A lot of great art came out of the last pandemic — AIDS. Much of it was political and created by people directly affected, such as Keith Haring and David Wojnarowicz.
Wojnarowicz was a key figure in the 1970s and 1980s underground art scene in New York. He was also a prominent activist who died from complications of AIDS in 1992. He was only 37 years old.
“Whatever work I've done, it's always been informed by what I experienced as an American in this country as a homosexual in this country — as a person who's legislated into silence in this country,” Wojnarowicz said in an 1989 interview featured in the documentary.
He left behind a body of work that was so captivating and polarizing that he was the subject of debate in the U.S. Senate — about whether the National Endowment for the Arts should fund art like his.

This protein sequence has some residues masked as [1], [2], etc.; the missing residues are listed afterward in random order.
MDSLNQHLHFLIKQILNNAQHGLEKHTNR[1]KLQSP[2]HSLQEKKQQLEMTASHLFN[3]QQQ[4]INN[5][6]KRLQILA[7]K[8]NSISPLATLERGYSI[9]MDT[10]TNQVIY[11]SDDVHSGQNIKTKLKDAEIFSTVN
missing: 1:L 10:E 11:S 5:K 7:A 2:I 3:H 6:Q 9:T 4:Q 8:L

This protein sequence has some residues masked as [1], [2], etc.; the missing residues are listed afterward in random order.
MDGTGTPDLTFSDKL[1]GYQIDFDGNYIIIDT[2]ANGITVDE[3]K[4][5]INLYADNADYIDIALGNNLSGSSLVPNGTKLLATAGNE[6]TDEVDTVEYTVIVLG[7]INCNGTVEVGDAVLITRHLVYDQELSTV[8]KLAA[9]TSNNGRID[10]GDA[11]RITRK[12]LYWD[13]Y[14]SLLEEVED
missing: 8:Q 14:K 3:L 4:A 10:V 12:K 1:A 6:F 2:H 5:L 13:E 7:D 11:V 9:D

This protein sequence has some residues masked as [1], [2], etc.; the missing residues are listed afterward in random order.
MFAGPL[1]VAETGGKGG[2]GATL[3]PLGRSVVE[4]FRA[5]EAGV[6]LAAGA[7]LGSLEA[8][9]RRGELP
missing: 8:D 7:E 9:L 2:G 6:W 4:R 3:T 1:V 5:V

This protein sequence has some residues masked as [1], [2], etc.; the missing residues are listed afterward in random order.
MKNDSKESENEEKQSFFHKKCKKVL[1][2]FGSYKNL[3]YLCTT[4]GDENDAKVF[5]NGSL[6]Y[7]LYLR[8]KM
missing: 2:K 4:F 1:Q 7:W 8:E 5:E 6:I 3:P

Now a new documentary looks at Wojnarowicz’s life and the East Village art scene in that era. It’s called “Wojnarowicz: F**k You F*ggot F*cker.”
According to director Chris McKim, the documentary is named after one of Wojnarowicz’s art pieces: a painting of two men kissing against a body of water. He drew inspiration from a piece of paper Wojnarowicz found. Homophobic slurs are artwork were written in the note.
With access to thousands of documents including journals, as well as hundreds of audio cassettes, the documentary focuses on Wojnarowicz’s legacy, including his artwork and political messaging.
“Even long before the AIDS crisis really came to a head, he really was looking at the power structures, and the way people can be disenfranchised. Not just homosexuals, and not just through homophobia, but all black people and brown people,” McKim says. “And as the AIDS crisis took over, …. he really started to focus his attention on the Reagan administration, and the government and their lack of interest in spreading information that could save lives.”